Month: February 2015

Larry Sparks Has Been Places

It’s an illusion you can get sometimes when you’ve been driving hard for a long while:  that you are standing still while the unheeding road slips under you.  Then you shake it off and things slip back into their regular order. Larry Sparks is going places. Tom Teepen starts his exposé on “traveling bluegrass” with … Continue reading Larry Sparks Has Been Places

Country Boy at Heart

Ricky Skaggs, considered by Fred Bartenstein to be a third generation artist, was born in Cordell, Kentucky on July 18, 1954. His father purchased a mandolin for him after he was heard harmonizing with his mother when he was only five years old.  When he was six, he was invited to play onstage with Bill […]

ASU Fiddler’s Convention Field Trip

On February 7th our class took a field trip to the 7th annual Appalachian State University Fiddler’s Convention in Boone, NC.  This event is coordinated by only 15 to 20 ASU students each year.  After attending a clogging/flatfooting workshop taught by Rodney Sutton (a member of the Green Grass Cloggers), we were able to watch […]

Sam Bush: Father of Newgrass

Sam Bush was born in 1952 in Bowling Green, Kentucky and is noted today for his remarkable ability to play the mandolin, fiddle, banjo, and guitar. He also is renowned for his beautiful vocals. According to Fred Bartenstein’s Generations Chart, Bush is a 3rd generation bluegrass musician. The 3rd generation is noted for broad geographic … Continue reading Sam Bush: Father of Newgrass

The Magic Passport

I was just an impressionable kid from Switzerland, and this kind of music was the key to me learning what it meant to be American. It was like a magic passport.” –Peter Feldmann

FEB 16 [reading aids/guides]

As we begin to discuss the 2nd and 3rd generations of bluegrass performers we will be reading chapters  28, 33, 37, 45, 46, and 47 and an article on Jimmy Martin by Lance Leroy (we have watched Jimmy Martin in previous posts). Please view the following videos along with the readings: The Country Gentlemen: Notice … Continue reading FEB 16 [reading aids/guides]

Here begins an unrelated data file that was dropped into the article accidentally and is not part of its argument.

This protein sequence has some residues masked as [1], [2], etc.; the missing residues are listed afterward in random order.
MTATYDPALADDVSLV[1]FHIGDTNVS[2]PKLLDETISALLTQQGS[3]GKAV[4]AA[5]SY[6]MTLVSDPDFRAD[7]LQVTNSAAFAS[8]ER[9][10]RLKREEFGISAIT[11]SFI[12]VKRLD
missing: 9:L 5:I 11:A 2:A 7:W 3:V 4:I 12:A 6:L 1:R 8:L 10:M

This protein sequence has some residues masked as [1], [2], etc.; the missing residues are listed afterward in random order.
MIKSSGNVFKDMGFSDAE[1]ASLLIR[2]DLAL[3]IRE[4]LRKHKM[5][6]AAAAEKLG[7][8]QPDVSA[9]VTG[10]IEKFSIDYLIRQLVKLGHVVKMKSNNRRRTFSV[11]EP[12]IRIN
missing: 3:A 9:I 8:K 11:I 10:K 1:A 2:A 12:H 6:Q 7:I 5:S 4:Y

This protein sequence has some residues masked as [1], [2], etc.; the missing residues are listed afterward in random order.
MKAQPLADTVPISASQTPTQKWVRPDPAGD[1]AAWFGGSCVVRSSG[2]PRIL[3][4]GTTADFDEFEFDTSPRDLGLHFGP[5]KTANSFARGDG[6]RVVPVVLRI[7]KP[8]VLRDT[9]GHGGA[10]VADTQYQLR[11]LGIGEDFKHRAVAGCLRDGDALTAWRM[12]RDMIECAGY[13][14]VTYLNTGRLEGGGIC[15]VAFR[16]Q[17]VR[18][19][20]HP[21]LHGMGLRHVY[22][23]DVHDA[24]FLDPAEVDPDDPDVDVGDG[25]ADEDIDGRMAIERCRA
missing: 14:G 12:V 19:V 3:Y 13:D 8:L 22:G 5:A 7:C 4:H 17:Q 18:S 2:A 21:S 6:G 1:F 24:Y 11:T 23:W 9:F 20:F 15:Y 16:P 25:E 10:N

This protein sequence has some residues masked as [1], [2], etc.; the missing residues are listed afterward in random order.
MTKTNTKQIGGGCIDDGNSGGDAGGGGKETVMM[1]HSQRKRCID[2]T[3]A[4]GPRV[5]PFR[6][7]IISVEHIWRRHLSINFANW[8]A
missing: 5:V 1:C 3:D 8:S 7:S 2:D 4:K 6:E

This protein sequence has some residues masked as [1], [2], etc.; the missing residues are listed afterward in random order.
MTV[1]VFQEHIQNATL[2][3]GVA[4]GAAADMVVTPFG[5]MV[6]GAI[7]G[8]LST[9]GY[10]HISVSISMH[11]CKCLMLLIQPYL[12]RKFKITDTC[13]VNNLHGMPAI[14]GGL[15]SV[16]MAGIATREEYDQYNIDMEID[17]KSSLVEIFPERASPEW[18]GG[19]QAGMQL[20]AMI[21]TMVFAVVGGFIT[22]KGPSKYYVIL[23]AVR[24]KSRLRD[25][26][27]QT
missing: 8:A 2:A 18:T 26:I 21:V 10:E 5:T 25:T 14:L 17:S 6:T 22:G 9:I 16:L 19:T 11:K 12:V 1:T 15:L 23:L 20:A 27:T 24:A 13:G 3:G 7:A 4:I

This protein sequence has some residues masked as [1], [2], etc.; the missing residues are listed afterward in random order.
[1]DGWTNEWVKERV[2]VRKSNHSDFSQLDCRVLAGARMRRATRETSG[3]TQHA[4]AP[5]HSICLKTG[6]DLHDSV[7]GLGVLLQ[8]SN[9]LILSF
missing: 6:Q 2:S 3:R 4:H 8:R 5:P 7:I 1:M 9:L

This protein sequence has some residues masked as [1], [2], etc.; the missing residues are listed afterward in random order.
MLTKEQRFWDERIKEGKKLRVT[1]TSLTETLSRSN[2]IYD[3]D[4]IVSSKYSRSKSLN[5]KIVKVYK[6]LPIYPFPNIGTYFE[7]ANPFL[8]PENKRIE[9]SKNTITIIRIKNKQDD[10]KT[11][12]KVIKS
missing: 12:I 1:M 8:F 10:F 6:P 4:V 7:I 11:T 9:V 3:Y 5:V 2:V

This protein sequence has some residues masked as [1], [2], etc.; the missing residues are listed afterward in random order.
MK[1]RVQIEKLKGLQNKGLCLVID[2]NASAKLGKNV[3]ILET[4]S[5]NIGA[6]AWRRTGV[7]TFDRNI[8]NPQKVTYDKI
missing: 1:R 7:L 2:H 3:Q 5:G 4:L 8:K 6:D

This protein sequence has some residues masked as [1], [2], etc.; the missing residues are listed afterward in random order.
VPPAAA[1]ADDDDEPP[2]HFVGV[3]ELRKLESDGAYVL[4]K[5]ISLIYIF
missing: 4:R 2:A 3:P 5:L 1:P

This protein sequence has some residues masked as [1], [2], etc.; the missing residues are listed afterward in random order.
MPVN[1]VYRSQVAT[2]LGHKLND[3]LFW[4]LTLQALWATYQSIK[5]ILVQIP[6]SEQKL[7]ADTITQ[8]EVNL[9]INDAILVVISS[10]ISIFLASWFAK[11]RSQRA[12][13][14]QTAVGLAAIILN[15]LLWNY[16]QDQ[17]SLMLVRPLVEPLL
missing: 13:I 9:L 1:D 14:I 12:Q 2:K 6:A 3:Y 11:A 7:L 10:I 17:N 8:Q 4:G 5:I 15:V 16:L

Cantwell’s “Hillbilly Music”

The piece of Cantwell’s chapter on “Hillbilly Music” that struck me the most was his (Cantwell’s) description of Monroe’s sound. Cantwell says he “scrapes” (p.50) the strings of his mandolin as opposed to, I assume, strumming them. Monroe is portrayed as a very aggressive and overbearing artist, demanding the attention of the audience. His rough and grainy …read more

Traditional Plus

“When Merle and I started out we called our music ‘traditional plus,’ meaning the traditional music of the Appalachian region plus whatever other styles we were in the mood to play.” – Doc Watson Music seems to always be evolving, no matter what genre, what country, or what time period. Part of the beauty of … Continue reading Traditional Plus

Robert Cantwell on the Commercial Background of Hillbilly Music

The Monroe Brothers Cantwell reminds us that “it is always a bit of a shock to realize that the human career, which seems so brief from within, can embrace spans of time which have become historical.”  He relates this notion specifically to Monroe’s recordings, asserting that they “represent what we now regard as the high-water … Continue reading Robert Cantwell on the Commercial Background of Hillbilly Music